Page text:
Prior to confession, prior to Mass, this nothing consecrated Catholic hermit was praying over the failings and sins as of late. Thoughts of escaping hovered; but then the Lord entered in with His Thoughts. Change the perspective! Escaping instead can be perceived and realized as seeking!
Something of the slogged wastes of energy and time, of suffering not so well, of insular thoughts, of much expended regarding notions and desires to escape. Escape suffering, escape the mess of surroundings, escape the work load, escape, escape vocation upgrades, escape deeper conversion. But the priest was excellent in praying and suggestions, and during Mass, more answers came.
Seek the Lord in all that is humble. You will find Him in humility, lowliness, in the least of all. Seek and ye shall find...Him in the midst of hardships, suffering, ordinariness, commonplace, the humble of and in everything and everyone.
Jesus meek and humble of heart. Make my heart like unto Thine.
So, I am refreshed and renewed from the healing and miraculous "waters" of Mass. The sense of escaping has given way to seeking. The effort of seeking has given way to the hope and faith and blessed assurance in finding. And I will find Him in all that is humble.
And I must be humble, for a vocational habit and downfall for hermits is that of becoming insular and self-inundated, of not remembering that distinction of the corporal and spiritual works of mercy that can be offered in prayer but also in the few physical encounters with people...and through the more frequent written communications. In prayer, though, resides a bulk of gifting and loving others.
Prior to Mass three parishioners were sharing that one was trying to find out who is St. Gerard. I was right behind them, and I could not help but easily hear their query. So I smiled and answered. After Mass, after thanking the priest for his gifting the parish with spiritual uplift and direction, the woman who was seeking to find out who is St. Gerard came up and said, "This is the only person in the parish who we could find to tell us who is St. Gerard."
Well, I am sure there were others in the parish who would know, but she spoke with what I sensed the purpose of trying to make conversation, of opening the bridge of communication since during Mass, per usual, I was in the mystical state--slumped, I suppose is how it must seem. But people are adapting nicely. Much surely depends on a priest who is inspiring with loving kindness. Leaders set the tone, after all.
I truly thanked the woman for bringing up St. Gerard, for I so needed the reminder to simply enjoy the fun of these real people who lived, suffered, were persecuted or whatever but had gifts that they shared with others and even now are around to help us. It is fun to consider them, and I'd forgotten a lot of the fun aspects of the Church.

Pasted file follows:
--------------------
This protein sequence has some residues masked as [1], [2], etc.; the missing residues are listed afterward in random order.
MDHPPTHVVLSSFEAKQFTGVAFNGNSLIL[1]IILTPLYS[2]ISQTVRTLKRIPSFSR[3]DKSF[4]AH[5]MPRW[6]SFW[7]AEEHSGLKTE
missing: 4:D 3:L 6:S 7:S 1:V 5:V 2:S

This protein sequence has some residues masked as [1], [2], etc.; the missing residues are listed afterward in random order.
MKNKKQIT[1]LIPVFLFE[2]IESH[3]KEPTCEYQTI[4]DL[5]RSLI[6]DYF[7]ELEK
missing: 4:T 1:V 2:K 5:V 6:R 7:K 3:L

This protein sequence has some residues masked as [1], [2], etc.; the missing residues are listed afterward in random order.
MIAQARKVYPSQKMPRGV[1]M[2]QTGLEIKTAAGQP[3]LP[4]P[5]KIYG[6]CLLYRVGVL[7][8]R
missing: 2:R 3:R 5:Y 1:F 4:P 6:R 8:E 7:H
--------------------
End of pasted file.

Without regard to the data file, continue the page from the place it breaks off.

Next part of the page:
She shared about a friend who had given her the St. Gerard momento--her friend suffering from cancer. Now, here is someone for which to pray, and the woman had mentioned she and others had a little rummage sale to make money to gift the woman for use with medical bills or whatever. I have become so used to few opportunities with people on the spur of the moment like that! But if I see the woman next week, I will donate for her ill friend some of the generosity given me from the roadside table contributions. Regardless, I can pray for both women and all suffering cancer.
And thinking of St. Gerard Majella reminds me to ask his help as a favor for a woman and her husband hoping to conceive against some medical odds not in their favor.
Shifting away from thoughts of escaping and efforts of distracting myself as a form of escaping, I now know that a different perspective on escape is more aptly expressed as "seeking." And seeking Jesus in all that is humble helps me accept that my living conditions are humble; my health is humbling; my pathetic attempts when the perspective escaping is humbling if not humiliating as well. (There is something good in the humble circumstances of seeing ourselves in the positive light of justly-placed humiliation.)
What is the rush on finishing that which my body, mind, heart, and spirit must humbly accept as major work load for someone with chronic pain, lung and liver nodules and cysts, sinus problems, and old age creeping in? The process will progress in the balance of seeking Him in all humility and finding Him in all that is humble.
Mercy, how self-preoccupied this nothing consecrated Catholic hermit had become. It crept in with the shift in weather, and then some.... Praise His Real Presence for the visions of fruit during Mass and the refreshing miracles of each Sacrament in the Sacrifice of the Mass. No escaping; instead it is seeking...Him wherever humility exists and humble is found.